In the ever-evolving landscape of e-commerce, where every click counts, your website’s visibility on search engines like Google is paramount — considering how organic search is the primary source of traffic and revenue for e-commerce websites.
And that visibility largely depends on how Googlebot — the web crawler used by Google to gather the information needed to build a searchable index of the web — navigates your website to crawl and index its pages. If there are issues in crawlability or indexability, your e-commerce site or its important pages may not rank optimally or even become invisible on the SERP.
Thus, you need to think of Googlebot as your primary customer, because understanding its journey and behavior is the key to outranking your competitors. That’s where technical SEO and crawl budget optimization comes into the picture. The flowchart below illustrates how your e-commerce pages get crawled and indexed by Googlebot, and then ultimately ranked.
In this post, you’ll learn how to understand Googlebot’s behavior, make friends with Google and outperform your competitors on Google search results.
1. Optimize Crawl Budget
Just like a store manager needs to allocate shelf space wisely, Google allocates a finite amount of time and resources (i.e. budget) to crawl your website. Wasting this crawl budget on unimportant pages can hinder the indexing of vital content.
Thus, you need to know exactly where the Googlebot goes on your e-commerce website, where it does not, and what to change. For this, performing a log file analysis helps uncover vital aspects like:
- Crawling frequency
- Pages being visited and crawled
- Crawl budget waste (spent on Orphaned pages that are not in site structure)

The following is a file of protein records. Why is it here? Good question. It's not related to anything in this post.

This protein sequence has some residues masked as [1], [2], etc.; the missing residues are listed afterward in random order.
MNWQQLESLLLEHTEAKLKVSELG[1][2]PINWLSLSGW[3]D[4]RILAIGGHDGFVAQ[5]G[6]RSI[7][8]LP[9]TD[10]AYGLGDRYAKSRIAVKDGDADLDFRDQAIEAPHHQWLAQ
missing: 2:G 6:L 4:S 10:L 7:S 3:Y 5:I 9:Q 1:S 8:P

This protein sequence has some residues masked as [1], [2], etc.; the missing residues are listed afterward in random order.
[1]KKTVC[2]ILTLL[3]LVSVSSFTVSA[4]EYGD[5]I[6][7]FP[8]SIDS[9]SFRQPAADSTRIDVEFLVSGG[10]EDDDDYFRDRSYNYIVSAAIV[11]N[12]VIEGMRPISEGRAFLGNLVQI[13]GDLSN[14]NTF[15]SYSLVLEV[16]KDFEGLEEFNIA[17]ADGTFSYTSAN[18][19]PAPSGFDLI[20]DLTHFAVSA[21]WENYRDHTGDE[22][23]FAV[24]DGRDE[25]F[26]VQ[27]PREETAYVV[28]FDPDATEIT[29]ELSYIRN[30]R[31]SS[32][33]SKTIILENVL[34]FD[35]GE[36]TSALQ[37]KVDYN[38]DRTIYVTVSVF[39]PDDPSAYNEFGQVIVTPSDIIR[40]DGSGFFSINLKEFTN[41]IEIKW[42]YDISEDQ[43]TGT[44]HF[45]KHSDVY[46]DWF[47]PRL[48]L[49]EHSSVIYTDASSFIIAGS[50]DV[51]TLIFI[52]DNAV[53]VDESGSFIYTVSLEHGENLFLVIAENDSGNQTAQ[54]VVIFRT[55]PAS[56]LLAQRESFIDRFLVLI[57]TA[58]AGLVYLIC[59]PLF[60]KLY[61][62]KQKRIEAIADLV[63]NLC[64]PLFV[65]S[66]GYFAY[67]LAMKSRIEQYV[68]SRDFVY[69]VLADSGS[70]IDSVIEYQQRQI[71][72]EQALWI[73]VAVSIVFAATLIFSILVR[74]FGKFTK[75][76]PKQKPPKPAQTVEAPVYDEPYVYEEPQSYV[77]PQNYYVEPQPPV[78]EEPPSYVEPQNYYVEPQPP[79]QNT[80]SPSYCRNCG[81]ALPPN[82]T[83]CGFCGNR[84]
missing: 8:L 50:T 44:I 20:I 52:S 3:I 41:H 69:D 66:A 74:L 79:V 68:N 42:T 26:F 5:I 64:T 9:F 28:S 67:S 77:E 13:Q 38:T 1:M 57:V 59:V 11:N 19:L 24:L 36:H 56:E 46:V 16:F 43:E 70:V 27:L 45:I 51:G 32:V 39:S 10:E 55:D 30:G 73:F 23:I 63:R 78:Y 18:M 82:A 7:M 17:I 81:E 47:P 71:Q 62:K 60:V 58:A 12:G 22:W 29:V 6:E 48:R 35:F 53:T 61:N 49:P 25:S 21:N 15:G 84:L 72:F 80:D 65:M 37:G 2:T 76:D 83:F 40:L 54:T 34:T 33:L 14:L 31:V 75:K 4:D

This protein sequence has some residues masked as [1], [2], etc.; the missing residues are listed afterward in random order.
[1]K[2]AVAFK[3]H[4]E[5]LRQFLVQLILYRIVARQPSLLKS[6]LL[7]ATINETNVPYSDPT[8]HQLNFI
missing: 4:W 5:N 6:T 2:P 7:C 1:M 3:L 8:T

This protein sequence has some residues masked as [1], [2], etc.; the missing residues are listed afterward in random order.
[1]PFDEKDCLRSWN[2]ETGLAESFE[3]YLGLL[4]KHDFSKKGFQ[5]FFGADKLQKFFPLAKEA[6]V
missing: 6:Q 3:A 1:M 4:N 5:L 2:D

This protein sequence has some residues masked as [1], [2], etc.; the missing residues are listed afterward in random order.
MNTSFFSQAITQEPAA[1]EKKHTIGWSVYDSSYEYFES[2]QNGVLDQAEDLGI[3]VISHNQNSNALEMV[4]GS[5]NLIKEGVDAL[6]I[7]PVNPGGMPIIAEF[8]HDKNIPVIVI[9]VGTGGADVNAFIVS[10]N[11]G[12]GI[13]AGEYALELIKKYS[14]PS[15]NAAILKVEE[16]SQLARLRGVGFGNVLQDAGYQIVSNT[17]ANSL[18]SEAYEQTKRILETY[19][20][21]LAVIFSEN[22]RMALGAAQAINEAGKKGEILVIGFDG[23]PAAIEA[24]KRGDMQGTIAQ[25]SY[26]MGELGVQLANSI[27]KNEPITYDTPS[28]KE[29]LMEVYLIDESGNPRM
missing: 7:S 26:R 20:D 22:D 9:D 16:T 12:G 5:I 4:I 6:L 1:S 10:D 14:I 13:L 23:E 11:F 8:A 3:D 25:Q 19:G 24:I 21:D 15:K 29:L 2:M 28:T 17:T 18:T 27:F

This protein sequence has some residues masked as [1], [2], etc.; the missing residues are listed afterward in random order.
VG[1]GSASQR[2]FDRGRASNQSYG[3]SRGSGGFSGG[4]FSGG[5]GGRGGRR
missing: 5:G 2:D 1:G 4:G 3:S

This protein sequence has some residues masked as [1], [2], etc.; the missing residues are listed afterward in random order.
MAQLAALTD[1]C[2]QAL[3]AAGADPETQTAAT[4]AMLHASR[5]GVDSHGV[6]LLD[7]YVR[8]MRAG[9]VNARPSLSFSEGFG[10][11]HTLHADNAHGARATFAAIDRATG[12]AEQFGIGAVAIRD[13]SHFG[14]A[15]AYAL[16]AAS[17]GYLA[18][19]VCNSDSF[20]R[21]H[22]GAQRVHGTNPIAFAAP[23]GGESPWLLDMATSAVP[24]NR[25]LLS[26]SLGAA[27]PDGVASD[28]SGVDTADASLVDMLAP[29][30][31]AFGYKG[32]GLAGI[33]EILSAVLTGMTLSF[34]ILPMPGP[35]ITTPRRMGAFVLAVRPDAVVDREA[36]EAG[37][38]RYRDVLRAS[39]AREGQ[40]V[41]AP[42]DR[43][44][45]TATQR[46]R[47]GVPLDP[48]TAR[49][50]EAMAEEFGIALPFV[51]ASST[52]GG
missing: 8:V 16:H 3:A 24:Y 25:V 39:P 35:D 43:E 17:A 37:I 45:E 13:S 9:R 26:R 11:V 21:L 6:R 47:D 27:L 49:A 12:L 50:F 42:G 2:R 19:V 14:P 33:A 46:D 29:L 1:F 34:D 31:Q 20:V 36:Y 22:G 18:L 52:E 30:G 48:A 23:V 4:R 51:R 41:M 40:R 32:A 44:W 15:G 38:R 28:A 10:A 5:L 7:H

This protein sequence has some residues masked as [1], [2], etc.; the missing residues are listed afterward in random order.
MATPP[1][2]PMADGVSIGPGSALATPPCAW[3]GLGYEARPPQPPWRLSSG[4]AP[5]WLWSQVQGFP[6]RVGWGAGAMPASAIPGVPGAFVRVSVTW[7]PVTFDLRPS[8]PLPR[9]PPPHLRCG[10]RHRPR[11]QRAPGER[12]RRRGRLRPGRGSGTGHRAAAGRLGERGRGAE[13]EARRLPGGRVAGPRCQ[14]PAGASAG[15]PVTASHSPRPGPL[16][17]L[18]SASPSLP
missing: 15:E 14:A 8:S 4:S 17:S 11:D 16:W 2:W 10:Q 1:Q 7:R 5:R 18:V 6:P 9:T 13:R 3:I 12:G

- Pages ignored by Googlebot
- Slow-loading pages (which not only hurts the UX but also consumes more crawl budget)
Armed with this data, ensure that:
- Your cornerstone content, product pages, and key categories are accessible and well-structured.
- You don’t allow crawling to pages with “infinite” results, like an infinite product search results page. Block them with robots.txt or nofollow tags.
- You trim the excess by deleting duplicate, thin, irrelevant, and low-value content. This streamlines the crawl process and enables Googlebot to focus on what truly matters.
- You aim for a load time between 500 milliseconds to 2 seconds to enable an efficient crawling and indexing process. Use Google PageSpeed Insights to understand your page load time and get guidance on how to fix your site’s speed and Core Web Vitals.
Furthermore, factors like the distance from index (DFI) and the internal linking structure strongly influence which pages are prioritized by crawlers. That is, pages closer to the homepage and ones with a higher number of quality internal links are more likely to be crawled frequently. Conversely, pages buried deep in the site structure or with few internal links would see far fewer Googlebot visits.
2. Visualize Googlebot Behavior on Your Website
Googlebot’s journey through your website is not random; it follows patterns and algorithms. Visualizing this behavior allows you to anticipate its actions and tailor your site accordingly.
When you know where Googlebot spends its time, you can make informed decisions to enhance the indexability of essential pages, ensuring they are prioritized for crawling and indexing.